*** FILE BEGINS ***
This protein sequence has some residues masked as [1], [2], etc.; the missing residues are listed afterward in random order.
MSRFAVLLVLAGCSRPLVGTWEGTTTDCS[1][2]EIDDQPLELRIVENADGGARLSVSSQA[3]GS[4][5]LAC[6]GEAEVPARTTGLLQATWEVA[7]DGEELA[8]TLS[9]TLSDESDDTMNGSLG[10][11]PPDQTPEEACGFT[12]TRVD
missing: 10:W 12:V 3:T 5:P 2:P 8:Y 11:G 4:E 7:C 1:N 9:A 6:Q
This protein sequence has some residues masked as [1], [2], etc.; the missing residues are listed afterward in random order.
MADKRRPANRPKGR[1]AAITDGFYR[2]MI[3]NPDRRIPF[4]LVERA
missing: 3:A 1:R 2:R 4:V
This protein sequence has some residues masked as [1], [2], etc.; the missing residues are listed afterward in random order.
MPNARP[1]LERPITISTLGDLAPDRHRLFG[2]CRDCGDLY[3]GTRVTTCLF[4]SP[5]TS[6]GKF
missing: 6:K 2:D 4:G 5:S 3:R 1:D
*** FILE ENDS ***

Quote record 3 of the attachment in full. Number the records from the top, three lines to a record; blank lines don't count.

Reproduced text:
This protein sequence has some residues masked as [1], [2], etc.; the missing residues are listed afterward in random order.
MPNARP[1]LERPITISTLGDLAPDRHRLFG[2]CRDCGDLY[3]GTRVTTCLF[4]SP[5]TS[6]GKF
missing: 6:K 2:D 4:G 5:S 3:R 1:D